Third Way is a center-left think tank that represents the wing of the Democratic Party not currently enamored with Bernie Sanders or Elizabeth Warren. Today Politico reports on a new survey of voters by the group which found many Democrats no longer believe the party cares about jobs or the economy. In fact, many of the centrist voters see the party as anti-business.
The study, conducted by polling firm Global Strategy Group, involved interviews with persuadable voters who backed Barack Obama and then Donald Trump, as well as with persuadable African American, Latino, and millennial voters. Third Way’s resulting document warns that key voters believe Democrats prioritize poor citizens, and some rich ones — but not the middle class.
It says voters intuitively see the Democratic party as standing against business, and it urges party leaders to put less emphasis on social issues and “recognize that voters want to see a rebalancing of the Party’s priorities.”
Third Way’s results are here. Their methodology involved breaking voters into two basic groups, the first made up of “persuadable Obama-Trump voters” between 30 and 64 years old. The second group included more “African American, Latino, and Millennial voters.” Third Way breaks the findings into three major categories. First, respondents believe the party cares more about the poor (and the rich) than the middle class:
Among our participants, we found that middle- and working-class Americans don’t believe the Democratic Party is looking out for them and their primary interest of jobs. Rather, they see the Party as primarily focused on handouts for the poor and, to some extent, special breaks for the rich…
The middle and working class’ sense of neglect has created deep feelings of resentment. They’re angry because they believe the system rewards everyone but them, and this anger manifests itself in vicious attitudes toward outgroups. Some participants in our focus groups were not shy to convey overtly racist, xenophobic, and homophobic attitudes.
Second, respondents see the Democratic party as anti-business. Third Way warns against reinforcing this idea by running with left-wing economic populism (i.e. socialism):
It is true that voters want the government to crack down on business abuses and may look more unfavorably toward certain businesses or sectors than others, but a broad brush stroke approach that is uniformly anti-business does not match the worldview of most voters…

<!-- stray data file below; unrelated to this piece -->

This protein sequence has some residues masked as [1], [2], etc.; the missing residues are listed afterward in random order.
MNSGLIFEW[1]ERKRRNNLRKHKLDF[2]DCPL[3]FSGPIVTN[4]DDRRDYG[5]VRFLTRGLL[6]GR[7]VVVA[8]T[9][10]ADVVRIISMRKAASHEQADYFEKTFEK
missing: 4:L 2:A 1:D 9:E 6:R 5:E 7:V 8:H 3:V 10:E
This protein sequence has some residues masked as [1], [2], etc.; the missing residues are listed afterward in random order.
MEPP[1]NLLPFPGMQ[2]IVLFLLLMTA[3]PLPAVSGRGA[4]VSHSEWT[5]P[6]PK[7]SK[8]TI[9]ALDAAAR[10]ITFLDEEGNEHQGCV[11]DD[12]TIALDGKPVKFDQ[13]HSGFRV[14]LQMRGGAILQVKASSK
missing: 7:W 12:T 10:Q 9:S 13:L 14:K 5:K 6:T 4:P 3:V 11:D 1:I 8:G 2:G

If Democrats do lean into attacks on business, the Party could exacerbate its jobs problem. Advancing the economic populism advocated by some on the left and amplified by a loud minority could further disaffect voters already wary about the Party being co-opted by those on the fringes.
Finally, the respondents said they wanted the party to focus on jobs before social issues:
It isn’t that these voters trusted or sided with Republicans more on social issues. It’s the perception that Democrats prioritize social issues above all else, which conveys the message that the Party is focused on everything except for what the people in our focus groups fundamentally relied on—a means to sustain themselves and their families.
“To rebuild the Party and regain the power to enact their priorities, Democrats need to craft a broad path that’s inclusive of a diverse coalition and sustainable across election cycles. Reclaiming its status as the party of jobs is a unifying way to do just that,” the report states.
Unfortunately for Democrats, the party’s youth and energy seem heavily invested in all of the things that distract from a focus on jobs and the economy, i.e. Confederate statues, intersectionality, and anti-capitalist talking points. The left’s strategy as of now seems to be less about moderating their own party’s populism and more about demonizing the populism on the right. That will excite a certain segment of Democratic voters who were probably already onboard in 2018. The question posed by the Third Way report is whether it will turn off the persuadable voters in the middle who want the party to focus on jobs.